Ever lied awake in bed, trying to will yourself to sleep but can’t quite make it there?
It’s a familiar feeling to many, and we sympathise. Getting to sleep, even if you’re bone tired and have stayed away from caffeine and the blue light from your devices all day can still be difficult.
But it’s more than likely that one of these small, seemingly insignificant things is what’s getting between you and a good night’s sleep. Read this and banish them from your nightly routine if you want to squeeze in your restful eight hours.
1. You’ve had too much to drink
You might feel like a drink or two (or more) makes you feel sleepy, but an excess of booze can leave you restless and resolutely awake. The problem with alcohol is that it is the precursor to several little things that make sleep more difficult.
Too much alcohol can make you snore, which can disrupt your sleep. It’s also a diuretic, so you might wake up in the middle of the night desperately needing to go to the bathroom. It’s also an REM blocker, meaning that you’re less likely to enter a dream state if you’ve had too much to drink. Basically, alcohol is the enemy of your must-have eight hours, so drink responsibly before going to bed.
2. You’re too tired
Had a nap this afternoon? If you haven’t, then that might be the reason you can’t sleep. Short naps – around 20 or 30 minutes long – in the afternoon can completely transform your sleep patterns, new studies argue, and with Silicon Valley adopting things like nap pods, businesses are becoming more and more attuned to the role that napping can have in productivity and overall wellness.
The idea is to reduce your sleep debt incrementally so as not to end up in bed exhausted, which will leave you more likely to get stressed about sleeping which, you guessed it, is one of the main reasons for insomnia. Next time you find yourself struggling to nod off consider adding a nap into your daily routine.
3. You’re missing your friends
We all know that stress levels play a huge part in sleep patterns. But how do you get all those cortisone numbers down? Spend some time with your friends. For real.
Studies have revealed that women who have healthy social lives and good relationships with their peers often have better sleep patterns, and it comes right down to how happy they are in their personal lives. Having less stress in your life means that you will have less running through your brain as you go to sleep, which in turns contributes to a healthier nighttime routine.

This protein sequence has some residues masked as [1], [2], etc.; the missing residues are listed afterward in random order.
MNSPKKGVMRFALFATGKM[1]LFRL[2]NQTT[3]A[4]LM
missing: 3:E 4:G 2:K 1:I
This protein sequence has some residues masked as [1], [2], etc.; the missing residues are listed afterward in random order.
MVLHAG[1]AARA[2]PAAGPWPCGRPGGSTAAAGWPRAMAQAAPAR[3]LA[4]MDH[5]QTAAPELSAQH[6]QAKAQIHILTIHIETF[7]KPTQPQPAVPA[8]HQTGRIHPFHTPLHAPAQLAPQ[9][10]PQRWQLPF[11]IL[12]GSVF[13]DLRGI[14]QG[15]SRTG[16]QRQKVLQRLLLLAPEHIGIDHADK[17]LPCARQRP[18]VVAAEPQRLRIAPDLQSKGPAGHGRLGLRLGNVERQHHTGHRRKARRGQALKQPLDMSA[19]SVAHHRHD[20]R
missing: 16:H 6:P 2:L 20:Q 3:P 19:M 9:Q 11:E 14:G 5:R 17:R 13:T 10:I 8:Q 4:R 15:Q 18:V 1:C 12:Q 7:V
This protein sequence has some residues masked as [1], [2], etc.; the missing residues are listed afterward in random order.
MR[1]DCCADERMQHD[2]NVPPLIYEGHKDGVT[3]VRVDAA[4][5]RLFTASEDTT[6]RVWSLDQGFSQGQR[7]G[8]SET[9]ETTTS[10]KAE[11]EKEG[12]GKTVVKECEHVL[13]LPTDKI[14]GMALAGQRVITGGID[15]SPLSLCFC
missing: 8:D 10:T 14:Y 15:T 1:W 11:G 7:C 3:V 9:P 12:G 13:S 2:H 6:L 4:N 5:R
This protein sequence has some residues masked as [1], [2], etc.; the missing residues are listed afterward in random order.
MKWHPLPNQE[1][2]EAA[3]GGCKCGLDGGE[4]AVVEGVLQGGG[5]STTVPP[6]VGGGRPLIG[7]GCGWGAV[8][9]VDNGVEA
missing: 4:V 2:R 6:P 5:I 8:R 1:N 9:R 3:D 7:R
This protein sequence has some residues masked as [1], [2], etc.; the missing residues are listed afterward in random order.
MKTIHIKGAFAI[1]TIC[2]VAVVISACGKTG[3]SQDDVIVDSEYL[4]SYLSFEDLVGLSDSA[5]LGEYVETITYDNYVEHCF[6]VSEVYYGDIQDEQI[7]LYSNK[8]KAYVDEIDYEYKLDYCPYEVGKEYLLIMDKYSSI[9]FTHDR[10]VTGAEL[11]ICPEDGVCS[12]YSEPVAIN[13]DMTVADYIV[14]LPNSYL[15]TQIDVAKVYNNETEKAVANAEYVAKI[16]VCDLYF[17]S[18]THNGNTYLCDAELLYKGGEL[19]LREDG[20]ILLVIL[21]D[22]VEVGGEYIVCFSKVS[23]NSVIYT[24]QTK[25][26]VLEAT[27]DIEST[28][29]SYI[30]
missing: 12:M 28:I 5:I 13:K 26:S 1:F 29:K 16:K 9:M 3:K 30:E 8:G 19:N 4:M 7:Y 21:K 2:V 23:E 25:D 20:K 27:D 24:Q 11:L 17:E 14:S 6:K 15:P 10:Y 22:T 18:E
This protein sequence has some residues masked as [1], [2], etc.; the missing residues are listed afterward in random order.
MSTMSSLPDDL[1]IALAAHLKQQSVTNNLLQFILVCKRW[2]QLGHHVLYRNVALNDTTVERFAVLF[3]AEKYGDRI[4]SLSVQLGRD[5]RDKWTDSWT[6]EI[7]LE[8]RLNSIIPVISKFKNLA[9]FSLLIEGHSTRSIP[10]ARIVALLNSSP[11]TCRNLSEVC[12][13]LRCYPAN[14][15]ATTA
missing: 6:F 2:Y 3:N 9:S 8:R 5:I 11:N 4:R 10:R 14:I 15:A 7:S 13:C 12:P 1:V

4. Your Sunday morning sleep in
Everyone loves a lazy Sunday morning sleep in, but be warned that it can come with a price. Because sleep works on a cyclical routine some researchers believe that too many sleep ins on the weekend can impact your Monday-Friday nights.
If your body becomes used to a certain bedtime – and, a certain rise-and-shine time – then having a sleep in can completely throw your body out of whack. Don’t be alarmed if you find yourself sluggish and unable to sleep on Monday after a long Sunday sleep in. Just weigh up the cost/benefits and consider whether or not it’s worth it to hit snooze on the alarm next time.
5. Your bedroom is too cluttered
There have been several researchers who have investigated the links between clutter and your mental health and the results are not good. Basically, if you have a messy house you’re more likely to have a messy, upset mind.
Decluttering, then, is not only good for your interior aesthetics but it’s good for your mind too. In particular, having a messy, over-stuffed bedroom could be impacting your stress levels and preventing you from falling asleep easily. There’s even been a specific study speaking to this, which found that participants with cluttered bedrooms took longer to fall asleep than those who were very clean and tidy.
Next time you’re struggling to doze off consider having a little spring clean on the weekend.
6. You’ve drunk too much water
Yes, you read that correctly.
Staying hydrated before bed is important, especially on a hot summer night. But it’s even more important to strike the balance between making sure your body has enough water and, well, too much. Because too much water will lead to a broken night’s sleep with several runs to the bathroom.
All this can be prevented by having a big glass of water a few hours before going to bed and then heading to the bathroom before going to sleep. Trust us, your bladder (and body!) will thank you in the morning.
If you are concerned about your health, wellbeing or sleep, your first port of call should be your GP, who will advise a correct treatment plan.